|NYSNYS NEWS: Outside of NYC, no legal barriers in NY to cooperation with Trump plan to deport up to 3 million illegal immigrants in U.S. with criminal past.|
|By Kyle Hughes|
ALBANY, N.Y. (November 18) -- With one big exception, there are no legal barriers to authorities in New York cooperating with President-elect Donald Trump's plans to step up the deportation of illegal immigrants after he takes office in January.
The glaring exception is NYC, the only place in New York that appears to have a "Sanctuary City" law that mandates non-cooperation with immigration officials in routine non-criminal cases, though measures have been talked about in the past in Albany, Ithaca and other communities.
Immigration groups that have identified Rensselaer, Saratoga and other counties around the state as sanctuary localities are putting out incorrect information about whether they will honor federal Immigration and Customs Enforcement (ICE) detainee orders, officials said this week.
"If the detainer is legitimate and the person is here illegally, we will detain that person until such time as ICE removes them," Rensselaer County Undersheriff Edward Bly said Thursday. "Somehow they took that in a context that we weren't going to honor ICE detainers. That's absolutely not true."
The Saratoga County Sheriff's Office also said it honors ICE warrants. "We are aware that we are listed as a sanctuary county which is not true," a spokesman for Saratoga County Sheriff Michael Zurlo said this week. "We are in the process of taking steps to get removed from that list."
Others counties identified as "non-cooperative" with ICE by the Center for Immigration Studies include Franklin, St. Lawrence, Wayne, Onondaga, Nassau and Suffolk counties. The Washington, D.C., think tank describes itself as "low-immigration, pro-immigrant."
A spokesperson for the group was not immediately available for comment Thursday. Both Saratoga and Rensselaer counties have told the group to remove the incorrect information from their website.
The NYS Sheriffs' Association said Thursday some confusion may have arisen a result of federal court rulings that said detainees cannot be held because of their immigration status without a legal warrant.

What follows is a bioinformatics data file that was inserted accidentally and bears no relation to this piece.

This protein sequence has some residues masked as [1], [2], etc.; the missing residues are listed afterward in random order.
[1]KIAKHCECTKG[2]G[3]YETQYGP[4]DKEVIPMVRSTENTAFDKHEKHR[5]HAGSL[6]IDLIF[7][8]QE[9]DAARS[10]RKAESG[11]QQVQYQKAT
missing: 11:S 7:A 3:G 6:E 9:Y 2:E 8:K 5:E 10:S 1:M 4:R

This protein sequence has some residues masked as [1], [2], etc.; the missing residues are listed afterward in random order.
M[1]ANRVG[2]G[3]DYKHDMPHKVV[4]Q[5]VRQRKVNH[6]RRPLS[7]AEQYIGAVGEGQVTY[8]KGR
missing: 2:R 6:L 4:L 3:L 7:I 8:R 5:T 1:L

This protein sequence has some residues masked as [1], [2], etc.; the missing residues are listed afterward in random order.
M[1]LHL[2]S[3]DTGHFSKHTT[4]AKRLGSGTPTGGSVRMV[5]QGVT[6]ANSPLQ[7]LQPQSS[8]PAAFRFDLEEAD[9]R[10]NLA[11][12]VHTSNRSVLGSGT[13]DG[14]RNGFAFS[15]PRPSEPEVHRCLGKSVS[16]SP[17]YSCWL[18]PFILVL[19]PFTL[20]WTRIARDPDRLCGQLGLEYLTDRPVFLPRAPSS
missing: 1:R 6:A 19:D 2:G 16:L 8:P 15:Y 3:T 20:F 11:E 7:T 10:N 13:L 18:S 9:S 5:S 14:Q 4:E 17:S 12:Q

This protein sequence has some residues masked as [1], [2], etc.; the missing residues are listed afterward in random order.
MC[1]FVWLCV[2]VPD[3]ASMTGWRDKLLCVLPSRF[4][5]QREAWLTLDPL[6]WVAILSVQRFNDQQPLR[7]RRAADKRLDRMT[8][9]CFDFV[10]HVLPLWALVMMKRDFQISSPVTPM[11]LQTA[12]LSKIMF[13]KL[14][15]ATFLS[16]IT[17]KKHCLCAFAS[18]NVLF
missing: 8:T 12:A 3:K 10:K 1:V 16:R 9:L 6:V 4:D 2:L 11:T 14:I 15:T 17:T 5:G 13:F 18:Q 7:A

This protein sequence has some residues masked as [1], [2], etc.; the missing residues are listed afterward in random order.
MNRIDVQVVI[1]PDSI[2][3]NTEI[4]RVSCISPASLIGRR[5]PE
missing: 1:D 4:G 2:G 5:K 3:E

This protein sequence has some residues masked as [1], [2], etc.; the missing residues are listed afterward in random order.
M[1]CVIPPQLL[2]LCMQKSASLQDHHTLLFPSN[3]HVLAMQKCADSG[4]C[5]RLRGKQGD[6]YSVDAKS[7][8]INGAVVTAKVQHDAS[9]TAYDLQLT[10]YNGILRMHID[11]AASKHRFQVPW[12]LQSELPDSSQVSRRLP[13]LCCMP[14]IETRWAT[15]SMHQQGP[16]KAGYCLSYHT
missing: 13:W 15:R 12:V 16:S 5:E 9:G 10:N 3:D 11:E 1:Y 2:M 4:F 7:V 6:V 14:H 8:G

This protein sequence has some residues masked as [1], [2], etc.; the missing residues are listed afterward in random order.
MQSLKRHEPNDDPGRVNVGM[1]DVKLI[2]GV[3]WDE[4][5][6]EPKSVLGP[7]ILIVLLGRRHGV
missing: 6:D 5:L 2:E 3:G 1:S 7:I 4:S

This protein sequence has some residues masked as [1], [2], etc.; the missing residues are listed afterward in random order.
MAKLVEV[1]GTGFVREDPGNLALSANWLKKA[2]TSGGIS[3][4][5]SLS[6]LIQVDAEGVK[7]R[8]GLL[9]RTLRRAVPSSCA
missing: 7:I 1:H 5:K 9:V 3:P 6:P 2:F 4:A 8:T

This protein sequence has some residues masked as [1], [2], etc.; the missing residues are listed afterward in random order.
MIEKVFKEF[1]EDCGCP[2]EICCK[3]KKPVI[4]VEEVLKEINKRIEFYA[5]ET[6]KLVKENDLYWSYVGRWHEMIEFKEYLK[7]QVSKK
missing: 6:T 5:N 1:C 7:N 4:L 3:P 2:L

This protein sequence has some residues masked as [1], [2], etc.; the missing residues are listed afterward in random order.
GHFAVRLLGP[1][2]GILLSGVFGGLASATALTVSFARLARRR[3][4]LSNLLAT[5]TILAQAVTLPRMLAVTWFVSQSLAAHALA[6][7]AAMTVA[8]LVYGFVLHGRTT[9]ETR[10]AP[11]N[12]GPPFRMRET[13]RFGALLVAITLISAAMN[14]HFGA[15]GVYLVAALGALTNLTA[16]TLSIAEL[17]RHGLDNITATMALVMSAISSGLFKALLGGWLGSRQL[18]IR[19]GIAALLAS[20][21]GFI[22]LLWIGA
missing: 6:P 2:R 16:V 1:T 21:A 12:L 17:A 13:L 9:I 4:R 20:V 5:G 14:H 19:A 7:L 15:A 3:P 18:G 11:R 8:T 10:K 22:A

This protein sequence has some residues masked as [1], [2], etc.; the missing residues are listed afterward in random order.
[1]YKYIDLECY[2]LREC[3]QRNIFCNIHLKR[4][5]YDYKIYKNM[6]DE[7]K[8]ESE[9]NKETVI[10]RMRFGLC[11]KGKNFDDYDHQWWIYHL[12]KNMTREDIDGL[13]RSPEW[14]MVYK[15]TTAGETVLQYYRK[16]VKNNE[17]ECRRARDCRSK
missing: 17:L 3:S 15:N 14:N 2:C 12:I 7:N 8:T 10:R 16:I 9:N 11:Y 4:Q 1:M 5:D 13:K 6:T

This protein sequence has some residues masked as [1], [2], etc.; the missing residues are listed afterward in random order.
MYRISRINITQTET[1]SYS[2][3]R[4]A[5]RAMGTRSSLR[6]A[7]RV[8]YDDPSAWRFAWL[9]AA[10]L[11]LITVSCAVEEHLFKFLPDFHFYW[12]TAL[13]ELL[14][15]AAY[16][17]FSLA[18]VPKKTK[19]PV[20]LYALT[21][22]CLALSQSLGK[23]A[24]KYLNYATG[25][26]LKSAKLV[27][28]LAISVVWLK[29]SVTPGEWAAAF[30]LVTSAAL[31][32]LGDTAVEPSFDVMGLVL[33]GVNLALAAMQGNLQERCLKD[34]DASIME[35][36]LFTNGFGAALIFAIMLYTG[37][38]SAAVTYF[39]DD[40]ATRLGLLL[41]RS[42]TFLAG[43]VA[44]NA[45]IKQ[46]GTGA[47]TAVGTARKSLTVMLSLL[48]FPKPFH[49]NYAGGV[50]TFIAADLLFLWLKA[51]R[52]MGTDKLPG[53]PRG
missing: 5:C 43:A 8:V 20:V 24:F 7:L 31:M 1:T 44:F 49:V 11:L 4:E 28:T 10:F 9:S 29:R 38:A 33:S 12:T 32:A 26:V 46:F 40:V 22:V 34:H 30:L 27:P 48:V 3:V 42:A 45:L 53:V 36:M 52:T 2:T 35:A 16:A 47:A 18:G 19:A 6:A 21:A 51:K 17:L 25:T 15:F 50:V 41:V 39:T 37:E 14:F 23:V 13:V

"It's my understanding that sheriffs and all other law enforcement are still in close cooperation with ICE, so that now they ... give ICE advance warning when they are about to release someone ICE may have an interested in if they are aware of that knowledge," said Alex Wilson, associate counsel with the Sheriffs' Association. "They won't need to detain anybody. ICE will just be there to pick someone up if they have an outstanding immigration problem once they are released from a jail or (state) prison."
In 2014, NYC Mayor Bill de Blasio and the city council enacted a law to prohibit the transfer of custody to ICE unless the prisoner is named in a warrant, is on a terrorist watch list, or has a violent criminal record.
The new law replaced an old system where city jailers alerted ICE as soon as an immigrant was in police custody. The federal agents determined whether to begin deportation proceedings.
The issue of immigration helped propel Trump to victory on November 8. Since then, Gov. Andrew Cuomo and de Blasio have sounded warnings about any efforts to curtail immigration or deport people who are here.
Two days after the election, Cuomo suggested he would take steps to stymie Trump's deportation push.
"If any immigrant feels that they are under attack, I want them to know that the state of New York – the state that has the Statue of Liberty in its harbor – is their refuge... We won’t allow a federal government that attacks immigrants in our state," Cuomo said during a stop in Syracuse. "We are a state of immigrants."
Trump says he wants to deport 2-3 million immigrants nationally who have criminal backgrounds. It is not clear how many of those reside in New York, where 22 percent of the population is foreign born.
More than a third of NYC residents are foreign born and one estimate says that about 10 percent of the city's workforce are undocumented immigrants.
Immigrants have also moved into upstate cities and communities as the region emptied out jobs and population over the past 20 years.
In March, the region of upstate from Syracuse to Buffalo was selected as one of 20 communities around the nation to be funded by Gateways for Growth Challenge, a program to encourage foreign immigration to the region. The program is part of the Partnership for a New American Economy Action Fund, a pro-immigration group formed in 2010 by Rupert Murdoch and former NYC Mayor Michael Bloomberg.
The group's goals include permitting undocumented immigrants now here become legal residents or citizens.